UNITED NATIONS — The excitement was palpable. The guest and media seating were packed. Every delegation seemed to be in full attendance down on the General Assembly floor.

While Israel, the US and some European states warned that the United Nations vote to upgrade Palestine to a nonmember observer state signaled a move away from negotiations, for most in the hall, diplomats, journalists and visitors alike, it felt like history.

After blunt speeches by Palestinian Authority President Mahmoud Abbas and Israel’s ambassador to the UN, Ron Prosor, and an aggressive speech by Turkish Foreign Minister Ahmet Davutoglu that elicited more than one “Allahu akbar” shout from the gallery, the president of the General Assembly, Serb politician Vuk Jeremic, called for the vote.

Hundreds of people in the hall leaned forward in their seats to watch the two enormous election boards on the front wall.

As the lights started to flicker into life — green for yes, red for no, orange to abstain — it was obvious in seconds that there would be no surprises. An overwhelming sheet of green soon covered the screen, with scattered orange and exceedingly rare appearances of red: 138 in favor, 9 against, 41 abstentions.

The hall erupted into thrilled applause that spread from the guest and press section to the diplomats on the hall floor. A line of diplomats formed at Mahmoud Abbas’s seat at the Palestinian table, with many, especially from Muslim states, waiting to embrace the PA president.

“We’ve waited for this day for so long,” gushed a middle-aged Palestinian man clad in a kefiyya in the guest gallery.

“It’s a statement from the international community that the Palestinians deserve to have their rights, their independence, their state,” he added in halting English, before declining to give his identity to an Israeli news outlet.

Many Palestinians and journalists walked out of the hall giddy with excitement, chattering about the welcome French support for the resolution, or the more exotic Singaporean vote against. It was an achievement, all agreed.

Perhaps an hour after the vote, donning checkered kefiyyas and watched over by black-clad police, some 200 Palestinians, journalists and well-wishers — including a British MP, a handful of anti-Zionist Neturei Karta Hassidim and other Western activists and supporters — gathered on the first floor of the UN building for the opening of an exhibit of Palestinian artists.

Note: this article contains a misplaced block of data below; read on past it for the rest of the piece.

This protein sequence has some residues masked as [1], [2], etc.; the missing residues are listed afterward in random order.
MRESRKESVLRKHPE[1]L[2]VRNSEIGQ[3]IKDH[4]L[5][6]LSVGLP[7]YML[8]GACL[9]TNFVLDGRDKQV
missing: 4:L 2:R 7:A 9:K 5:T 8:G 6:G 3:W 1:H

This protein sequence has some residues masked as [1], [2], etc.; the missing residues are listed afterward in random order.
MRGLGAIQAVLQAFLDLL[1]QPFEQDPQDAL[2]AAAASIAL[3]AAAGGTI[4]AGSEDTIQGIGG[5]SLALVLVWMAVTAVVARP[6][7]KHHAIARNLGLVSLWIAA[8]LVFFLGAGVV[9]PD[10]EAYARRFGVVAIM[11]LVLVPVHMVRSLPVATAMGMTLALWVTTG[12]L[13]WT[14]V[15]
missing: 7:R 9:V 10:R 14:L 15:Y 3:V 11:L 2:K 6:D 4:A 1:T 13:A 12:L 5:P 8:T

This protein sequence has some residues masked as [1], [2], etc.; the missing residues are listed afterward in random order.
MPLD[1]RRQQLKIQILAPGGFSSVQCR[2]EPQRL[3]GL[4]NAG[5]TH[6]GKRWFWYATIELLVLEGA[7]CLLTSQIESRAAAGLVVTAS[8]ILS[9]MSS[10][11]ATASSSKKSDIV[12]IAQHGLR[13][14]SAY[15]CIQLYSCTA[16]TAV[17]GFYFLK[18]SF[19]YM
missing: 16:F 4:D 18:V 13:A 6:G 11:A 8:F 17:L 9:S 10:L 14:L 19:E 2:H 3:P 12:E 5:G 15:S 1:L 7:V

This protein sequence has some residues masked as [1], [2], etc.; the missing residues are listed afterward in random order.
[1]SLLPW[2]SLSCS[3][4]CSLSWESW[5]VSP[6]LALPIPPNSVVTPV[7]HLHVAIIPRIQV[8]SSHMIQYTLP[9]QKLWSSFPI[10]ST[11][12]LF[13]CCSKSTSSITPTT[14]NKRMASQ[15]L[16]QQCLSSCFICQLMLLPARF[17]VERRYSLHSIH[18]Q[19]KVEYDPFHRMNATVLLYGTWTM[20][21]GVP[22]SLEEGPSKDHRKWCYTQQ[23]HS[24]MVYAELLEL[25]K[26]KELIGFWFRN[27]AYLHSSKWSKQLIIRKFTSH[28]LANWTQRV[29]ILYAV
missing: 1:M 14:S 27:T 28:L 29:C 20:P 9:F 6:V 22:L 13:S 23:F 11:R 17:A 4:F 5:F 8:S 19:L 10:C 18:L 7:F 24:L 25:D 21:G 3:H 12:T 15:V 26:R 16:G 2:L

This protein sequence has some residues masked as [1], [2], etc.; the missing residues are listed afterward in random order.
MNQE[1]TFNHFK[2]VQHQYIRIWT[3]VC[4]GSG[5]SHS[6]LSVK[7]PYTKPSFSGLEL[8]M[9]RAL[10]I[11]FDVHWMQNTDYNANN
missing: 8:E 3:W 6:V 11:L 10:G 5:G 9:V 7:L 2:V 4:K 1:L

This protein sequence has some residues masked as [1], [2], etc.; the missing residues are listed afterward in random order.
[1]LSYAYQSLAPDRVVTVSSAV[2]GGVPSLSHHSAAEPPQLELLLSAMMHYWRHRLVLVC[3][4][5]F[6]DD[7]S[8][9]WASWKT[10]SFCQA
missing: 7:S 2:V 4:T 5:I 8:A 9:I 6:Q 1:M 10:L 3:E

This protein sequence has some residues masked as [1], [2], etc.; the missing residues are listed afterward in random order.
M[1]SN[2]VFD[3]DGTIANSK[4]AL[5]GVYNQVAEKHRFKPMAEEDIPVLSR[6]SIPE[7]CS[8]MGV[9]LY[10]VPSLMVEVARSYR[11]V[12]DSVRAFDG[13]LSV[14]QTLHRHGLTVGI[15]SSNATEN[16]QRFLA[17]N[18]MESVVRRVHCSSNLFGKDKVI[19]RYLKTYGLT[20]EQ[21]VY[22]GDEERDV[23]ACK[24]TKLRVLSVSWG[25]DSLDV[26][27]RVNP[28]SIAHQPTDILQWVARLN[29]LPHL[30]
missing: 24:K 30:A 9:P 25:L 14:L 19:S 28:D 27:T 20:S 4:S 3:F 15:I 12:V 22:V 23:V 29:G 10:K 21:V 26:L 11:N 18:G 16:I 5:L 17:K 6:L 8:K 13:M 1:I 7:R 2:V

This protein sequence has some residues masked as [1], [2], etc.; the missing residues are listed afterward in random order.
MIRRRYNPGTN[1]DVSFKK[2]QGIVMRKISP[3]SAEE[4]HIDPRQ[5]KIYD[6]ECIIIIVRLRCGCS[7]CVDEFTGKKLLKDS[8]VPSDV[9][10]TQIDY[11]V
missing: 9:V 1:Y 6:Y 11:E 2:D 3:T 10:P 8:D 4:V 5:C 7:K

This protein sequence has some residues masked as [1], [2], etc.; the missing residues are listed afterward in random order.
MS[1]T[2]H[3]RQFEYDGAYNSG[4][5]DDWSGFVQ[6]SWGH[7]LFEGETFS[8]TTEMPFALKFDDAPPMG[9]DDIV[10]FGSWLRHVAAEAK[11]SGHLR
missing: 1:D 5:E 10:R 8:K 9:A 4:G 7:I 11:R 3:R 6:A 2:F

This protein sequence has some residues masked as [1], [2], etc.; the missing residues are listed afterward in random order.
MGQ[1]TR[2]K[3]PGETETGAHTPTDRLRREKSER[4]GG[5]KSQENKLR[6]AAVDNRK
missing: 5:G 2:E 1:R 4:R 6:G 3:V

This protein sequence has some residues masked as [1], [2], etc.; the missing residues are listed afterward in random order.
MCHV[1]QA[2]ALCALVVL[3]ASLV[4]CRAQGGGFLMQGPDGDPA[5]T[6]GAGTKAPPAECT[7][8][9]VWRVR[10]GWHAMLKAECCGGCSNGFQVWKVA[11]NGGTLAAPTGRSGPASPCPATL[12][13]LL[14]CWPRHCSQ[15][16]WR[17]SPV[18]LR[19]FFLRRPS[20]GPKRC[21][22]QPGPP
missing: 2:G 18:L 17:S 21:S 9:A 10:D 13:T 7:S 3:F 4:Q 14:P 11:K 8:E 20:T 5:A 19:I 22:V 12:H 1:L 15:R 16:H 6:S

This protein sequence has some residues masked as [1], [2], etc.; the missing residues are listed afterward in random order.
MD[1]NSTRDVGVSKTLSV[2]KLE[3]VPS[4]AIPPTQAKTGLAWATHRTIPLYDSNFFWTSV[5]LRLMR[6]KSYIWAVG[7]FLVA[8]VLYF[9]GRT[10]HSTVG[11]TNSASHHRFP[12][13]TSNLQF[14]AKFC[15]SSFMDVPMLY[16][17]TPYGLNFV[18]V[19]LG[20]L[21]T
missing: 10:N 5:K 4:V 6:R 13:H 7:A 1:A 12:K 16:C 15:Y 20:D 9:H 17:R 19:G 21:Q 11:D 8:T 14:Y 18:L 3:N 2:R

A shout went up as the group caught sight of Abbas approaching in a large retinue from the other end of the floor. The applause seemed genuine and lasted for a long time.

“It feels historic,” said a lanky young man rolling on his tiptoes to catch sight of the Palestinian leader. He was a Palestinian living in New York, he said, a member of a proud diaspora.

“In Palestine,” he added, “Palestinians will feel different in the morning. They will wake up and feel like they live in a new condition, an actual state under occupation, not disputed territory under something that isn’t occupation. It gives clarity for all the Palestinians, in Palestine and outside.”

As Abbas approached the small podium next to the exhibit, his delegation of suited men took up positions to the side of the crowd.

“This is a good opportunity to come back to the negotiation table,” was the terse reply to The Times of Israel from one member of the delegation who declined to speak further.

A young journalist from a Palestinian news outlet in Ramallah was the only one in the hall to speak about Israelis.

“This vote could be the proof for all countries, and for Israel first of all, that Palestinians are looking to get rid of the occupation in peaceful ways, not violent ways. That proof might lead to negotiations and peace,” he said, and, like the other attendees, declined to give his name to an Israeli outlet.

“The main conflict between Fatah and Hamas is about the best way to get our land back. When we find the peaceful way, it will empower the peaceful option. Most Israelis support that, I know. So I don’t know why Israel disagreed with this step. It’s part of the solution between Fatah and Hamas, and also between Israel and Palestine.”

The attendees were not a representative sample from the Palestinian street, certainly, but neither were they all members of the PA government.

The young journalist seemed to speak for most when he said, “We are tired of the past 65 years. We are looking for a country. And I think this is the first step to achieve this dream. It’s a first step. We’re sort of closer to a country. Closer than before.”